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Razzle Dazzle Me – 5 Jewelry Pieces from Victoria & Albert Collection

Lover’s eye brooch, 1800 – 20, England, © Victoria and Albert Museum, London - pearls, diamonds, V&A jewelry, gold
Lover’s eye brooch, 1800 – 20, England, © Victoria and Albert Museum, London.

Fashion

Razzle Dazzle Me – 5 Jewelry Pieces from Victoria & Albert Collection

The Victoria and Albert Museum in London has a stunning collection of jewelry. Every time I visit the museum, I make a point to also check out the collection, as if it was my jewelry box. One can always dream…gold, diamonds, emeralds, sapphires, rubies, stones in all colors of the rainbow and jewelry pieces with plenty of history.

The Victoria and Albert jewelry collection includes a gold Celtic breastplate, jeweled pendants given by Elizabeth I to her courtiers, diamonds worn by Catherine the Great of Russia, jewelry by the art-nouveau designer, Réné Lalique, diamond tiaras by Cartier, and contemporary works by Wendy Ramshaw, Peter Chang, and Marjorie Schick. So, this article is just a taste of all the wonders you can see there.

I Have My Eye on You…or I Have Your Eye on Me?

Lover’s eye brooch, 1800 – 20, England, © Victoria and Albert Museum, London - pearls, diamonds, V&A jewelry, gold
Lover’s eye brooch, 1800 – 20, England, © Victoria and Albert Museum, London.

Eye miniatures were briefly in fashion at the end of the 18th century. They originated in France and were an attempt to capture ‘the window of the soul’, the supposed reflection of a person’s most intimate thoughts and feelings. Often, as here, the result is pleasing to the eye (sic!). Sometimes, however, it could be disturbingly uncanny.


The eye is one of the oldest and most powerful symbols used by man. For that reason, it appears a variety of contexts, from Italian cupolas (all-seeing eye of God), through Masonic Order, to the French police buckles and belts as a symbol of watchfulness.

While it is beautiful to look at, I am not sure how comfortable I would be wearing it. It does feel a touch too realistic, don’t you think?

A Parure aka Set of Jewelry

Necklace and earrings, ca 1806, Nitot & Fils, France, © Victoria and Albert Museum, London - diamonds, emeralds
Necklace and earrings, ca 1806, Nitot & Fils, France, © Victoria and Albert Museum, London.

This necklace and earrings are part of a larger set or parure of jewelry. A parure is a matching suite of jewelry that consists of interchangeable pieces that expand the wearability of the set.

Most probably Napoleon Bonaparte and his consort Joséphine gave them to their adopted daughter, Stéphanie de Beauharnais, as a wedding gift in 1806. The large stones and the simplicity of design are typical of jewelry favored at the court of Napoleon.

Casual Earrings

Earrings, ca 1820, England, © Victoria and Albert Museum, London - gold
Earrings, ca 1820, England, © Victoria and Albert Museum, London.

Gold became a dominant element in jewelry from the 1820s. It was used, of course, for centuries, but at that time the proportions between the precious stones and gold shifted. These earrings are the prime example, typically we’d expect the gold to only form the supporting structure for the stone, here it plays an equal part.

The earrings are made in the technique of filigree with spirals and granules (cannetille and grainti). French jewelers revived this technique and their English counterparts happily copied it. Jewelers liked the economical use of gold and women appreciated the intricacy of the style. Everyone was happy! I know I would be with earrings like that.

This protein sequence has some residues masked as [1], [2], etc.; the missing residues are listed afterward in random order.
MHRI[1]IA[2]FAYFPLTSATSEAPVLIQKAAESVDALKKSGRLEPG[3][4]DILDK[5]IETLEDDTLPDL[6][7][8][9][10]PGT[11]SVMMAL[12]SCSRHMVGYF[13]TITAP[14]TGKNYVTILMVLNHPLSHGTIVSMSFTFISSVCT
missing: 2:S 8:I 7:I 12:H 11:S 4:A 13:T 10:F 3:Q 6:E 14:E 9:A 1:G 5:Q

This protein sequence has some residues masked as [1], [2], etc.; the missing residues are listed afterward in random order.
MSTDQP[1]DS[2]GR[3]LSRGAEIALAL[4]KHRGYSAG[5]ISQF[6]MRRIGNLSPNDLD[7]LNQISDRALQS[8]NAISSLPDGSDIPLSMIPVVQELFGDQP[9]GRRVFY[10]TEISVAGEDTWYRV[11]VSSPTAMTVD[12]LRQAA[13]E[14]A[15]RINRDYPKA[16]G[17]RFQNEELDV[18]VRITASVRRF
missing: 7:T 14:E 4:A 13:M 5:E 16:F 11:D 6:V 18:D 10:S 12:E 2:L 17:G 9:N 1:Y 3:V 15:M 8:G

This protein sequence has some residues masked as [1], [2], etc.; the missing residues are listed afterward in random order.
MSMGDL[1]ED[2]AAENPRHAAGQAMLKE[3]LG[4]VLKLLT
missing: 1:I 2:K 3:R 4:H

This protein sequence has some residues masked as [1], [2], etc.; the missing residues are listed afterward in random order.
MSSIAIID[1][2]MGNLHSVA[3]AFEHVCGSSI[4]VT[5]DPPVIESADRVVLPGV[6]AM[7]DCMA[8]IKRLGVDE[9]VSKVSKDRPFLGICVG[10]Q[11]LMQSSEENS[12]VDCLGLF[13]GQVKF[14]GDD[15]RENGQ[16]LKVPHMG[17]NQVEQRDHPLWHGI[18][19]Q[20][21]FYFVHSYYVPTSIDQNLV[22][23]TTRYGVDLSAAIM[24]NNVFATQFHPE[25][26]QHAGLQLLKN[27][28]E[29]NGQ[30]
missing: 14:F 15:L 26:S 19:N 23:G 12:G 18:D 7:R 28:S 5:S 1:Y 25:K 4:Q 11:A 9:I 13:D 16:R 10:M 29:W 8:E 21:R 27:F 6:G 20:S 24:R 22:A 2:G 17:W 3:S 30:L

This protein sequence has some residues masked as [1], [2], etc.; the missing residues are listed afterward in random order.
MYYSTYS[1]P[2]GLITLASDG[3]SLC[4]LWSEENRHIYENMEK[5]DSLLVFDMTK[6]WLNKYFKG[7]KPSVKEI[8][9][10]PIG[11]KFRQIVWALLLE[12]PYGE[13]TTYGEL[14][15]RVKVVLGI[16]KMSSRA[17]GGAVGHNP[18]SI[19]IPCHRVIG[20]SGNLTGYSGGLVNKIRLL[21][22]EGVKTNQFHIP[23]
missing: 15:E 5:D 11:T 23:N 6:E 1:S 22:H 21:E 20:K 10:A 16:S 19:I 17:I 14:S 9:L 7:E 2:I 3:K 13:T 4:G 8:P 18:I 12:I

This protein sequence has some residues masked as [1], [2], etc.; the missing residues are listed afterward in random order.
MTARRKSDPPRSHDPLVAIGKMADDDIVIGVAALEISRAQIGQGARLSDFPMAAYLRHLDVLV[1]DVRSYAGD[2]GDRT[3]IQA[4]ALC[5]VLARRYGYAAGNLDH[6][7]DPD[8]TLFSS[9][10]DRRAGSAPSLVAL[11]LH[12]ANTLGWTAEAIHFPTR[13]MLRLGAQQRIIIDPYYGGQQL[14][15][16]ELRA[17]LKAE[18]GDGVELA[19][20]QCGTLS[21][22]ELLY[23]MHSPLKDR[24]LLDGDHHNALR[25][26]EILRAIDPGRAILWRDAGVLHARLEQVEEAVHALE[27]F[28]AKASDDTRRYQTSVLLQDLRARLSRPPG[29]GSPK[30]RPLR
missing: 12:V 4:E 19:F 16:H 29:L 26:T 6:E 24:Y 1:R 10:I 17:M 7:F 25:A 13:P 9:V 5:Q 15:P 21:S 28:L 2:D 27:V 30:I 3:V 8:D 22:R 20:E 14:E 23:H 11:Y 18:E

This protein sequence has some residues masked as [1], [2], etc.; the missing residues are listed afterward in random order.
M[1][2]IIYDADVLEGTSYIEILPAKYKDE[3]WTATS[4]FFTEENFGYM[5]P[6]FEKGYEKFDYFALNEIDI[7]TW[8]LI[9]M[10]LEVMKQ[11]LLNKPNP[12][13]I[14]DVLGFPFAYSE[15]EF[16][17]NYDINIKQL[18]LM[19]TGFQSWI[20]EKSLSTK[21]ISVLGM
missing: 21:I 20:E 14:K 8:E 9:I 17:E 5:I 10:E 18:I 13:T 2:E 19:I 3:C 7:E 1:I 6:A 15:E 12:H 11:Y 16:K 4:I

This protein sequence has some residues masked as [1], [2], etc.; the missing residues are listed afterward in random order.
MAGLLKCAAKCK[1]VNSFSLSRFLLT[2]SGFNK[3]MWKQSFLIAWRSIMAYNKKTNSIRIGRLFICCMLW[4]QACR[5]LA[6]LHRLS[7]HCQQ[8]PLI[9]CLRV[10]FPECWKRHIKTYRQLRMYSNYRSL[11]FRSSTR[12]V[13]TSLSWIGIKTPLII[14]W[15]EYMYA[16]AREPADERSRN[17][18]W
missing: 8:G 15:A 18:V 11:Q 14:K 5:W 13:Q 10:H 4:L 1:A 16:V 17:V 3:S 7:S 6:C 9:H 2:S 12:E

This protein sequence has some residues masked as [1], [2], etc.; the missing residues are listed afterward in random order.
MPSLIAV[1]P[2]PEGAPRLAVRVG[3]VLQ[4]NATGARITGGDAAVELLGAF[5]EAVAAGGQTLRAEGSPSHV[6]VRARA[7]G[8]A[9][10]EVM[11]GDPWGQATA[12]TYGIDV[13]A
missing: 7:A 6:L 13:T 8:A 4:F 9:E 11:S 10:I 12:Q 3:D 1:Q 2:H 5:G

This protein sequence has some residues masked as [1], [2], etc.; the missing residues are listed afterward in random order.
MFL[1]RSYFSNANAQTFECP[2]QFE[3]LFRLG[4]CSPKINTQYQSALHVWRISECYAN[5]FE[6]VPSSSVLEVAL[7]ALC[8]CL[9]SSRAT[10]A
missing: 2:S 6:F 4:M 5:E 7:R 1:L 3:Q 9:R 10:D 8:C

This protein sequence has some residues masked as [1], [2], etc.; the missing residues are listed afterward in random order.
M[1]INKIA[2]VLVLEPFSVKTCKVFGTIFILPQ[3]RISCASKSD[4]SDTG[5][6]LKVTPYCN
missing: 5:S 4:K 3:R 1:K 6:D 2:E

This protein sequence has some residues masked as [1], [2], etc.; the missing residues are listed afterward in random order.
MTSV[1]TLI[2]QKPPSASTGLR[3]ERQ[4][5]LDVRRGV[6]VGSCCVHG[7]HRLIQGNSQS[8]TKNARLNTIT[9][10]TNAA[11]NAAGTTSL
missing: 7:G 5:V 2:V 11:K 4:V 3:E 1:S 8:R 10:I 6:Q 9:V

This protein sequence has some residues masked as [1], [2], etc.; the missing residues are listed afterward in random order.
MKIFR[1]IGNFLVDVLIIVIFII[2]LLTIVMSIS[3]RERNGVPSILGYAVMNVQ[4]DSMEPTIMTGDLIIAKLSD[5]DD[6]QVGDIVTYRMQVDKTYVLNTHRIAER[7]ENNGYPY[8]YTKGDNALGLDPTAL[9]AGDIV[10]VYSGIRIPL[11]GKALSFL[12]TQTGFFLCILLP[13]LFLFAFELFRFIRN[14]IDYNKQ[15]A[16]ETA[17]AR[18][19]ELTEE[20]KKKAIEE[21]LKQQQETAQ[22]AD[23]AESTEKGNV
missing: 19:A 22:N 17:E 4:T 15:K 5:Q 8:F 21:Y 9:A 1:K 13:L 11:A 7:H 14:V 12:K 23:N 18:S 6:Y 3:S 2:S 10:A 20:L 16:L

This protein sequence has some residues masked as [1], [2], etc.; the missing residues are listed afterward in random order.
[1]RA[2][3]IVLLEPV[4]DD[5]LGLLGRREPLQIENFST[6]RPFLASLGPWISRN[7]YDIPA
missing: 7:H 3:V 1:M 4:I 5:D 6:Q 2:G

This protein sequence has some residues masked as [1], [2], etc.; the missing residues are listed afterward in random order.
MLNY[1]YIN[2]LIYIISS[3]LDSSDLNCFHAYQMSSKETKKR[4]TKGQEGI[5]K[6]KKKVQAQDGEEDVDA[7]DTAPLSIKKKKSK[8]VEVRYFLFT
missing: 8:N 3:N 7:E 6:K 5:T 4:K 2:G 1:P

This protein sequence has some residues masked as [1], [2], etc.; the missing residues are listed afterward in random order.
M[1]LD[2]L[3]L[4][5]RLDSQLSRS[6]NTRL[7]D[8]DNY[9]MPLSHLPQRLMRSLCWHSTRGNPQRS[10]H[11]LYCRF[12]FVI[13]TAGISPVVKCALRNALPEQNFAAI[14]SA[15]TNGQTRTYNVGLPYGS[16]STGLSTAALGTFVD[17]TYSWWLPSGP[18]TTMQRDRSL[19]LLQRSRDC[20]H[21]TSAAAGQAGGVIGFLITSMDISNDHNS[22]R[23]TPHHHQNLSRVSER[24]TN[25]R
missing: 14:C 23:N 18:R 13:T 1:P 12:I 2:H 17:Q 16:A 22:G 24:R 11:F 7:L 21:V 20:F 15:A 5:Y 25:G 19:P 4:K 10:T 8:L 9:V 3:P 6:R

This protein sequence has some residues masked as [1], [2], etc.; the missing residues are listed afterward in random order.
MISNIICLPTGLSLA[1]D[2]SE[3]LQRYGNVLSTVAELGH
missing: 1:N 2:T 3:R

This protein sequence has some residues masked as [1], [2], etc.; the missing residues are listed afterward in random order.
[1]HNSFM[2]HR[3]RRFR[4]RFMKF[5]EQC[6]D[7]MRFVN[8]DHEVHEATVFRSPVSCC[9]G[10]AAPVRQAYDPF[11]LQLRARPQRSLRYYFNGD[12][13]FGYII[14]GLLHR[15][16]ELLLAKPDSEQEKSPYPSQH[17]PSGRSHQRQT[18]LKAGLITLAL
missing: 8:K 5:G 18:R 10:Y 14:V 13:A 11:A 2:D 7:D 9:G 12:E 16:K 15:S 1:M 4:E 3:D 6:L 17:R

Art Deco Elegance in Action

Pin, about 1927-1930, Lacloche Frères, Paris, © Victoria and Albert Museum, London.

This Art Deco brooch is in the shape of a stylized cypress tree. The diamonds set against stained chalcedony form areas of contrasting pattern and reflection. The geometrical form is very typical to the style of Art Deco.

The International Exhibition of Modern Decorative and Industrial Arts held in Paris in 1925 gave the style its name. Art Deco can be seen as the successor to and a reaction against Art Nouveau. Its chief difference from art nouveau is the influence of cubism which gives art deco design generally a more fragmented, geometric character. However, imagery based on plant forms, and sinuous curves remained in some art deco designs.


Black onyx often appears in Art Deco jewelry, because of its dramatic effect, especially when combined with diamonds. It is a rare stone, but possible to substitute by paler chalcedony soaked in a boiling sugar solution and then heated up it in sulphuric acid. Probably best not to try at home.

Pimp My Shoe

Shoe buckle, ca 1780s, England, © Victoria and Albert Museum, London.

In the 18th century, both men and women wore shoe buckles and they were fashionable for most of the century. Initially small, the silver buckles of the early 1700s became larger during the 1720s. By the mid-century gemstones or paste added the color and sparkle. Unfortunately for us by the end of the century, they started falling out of everyday fashion and remained only in ceremonial or court dress.

Imagine your shoes having shoe buckles like this! I can totally see them on my black trainers! Actually, I am pretty sure I could figure out a way to wear any of those pieces (apart from the creepy eye). How would you wear the pieces from the Victoria and Albert jewelry collection?

René Lalique, The Master Jeweller Of Art Nouveau

Jewellery in Rossetti’s paintings

See Alexander Calder’s Unique Jewellery

Art historian by education, data geek by trade, art and book lover by passion, based in London in love with Europe and travelling around it. You can visit my book blog here: https://bookskeptic.com/

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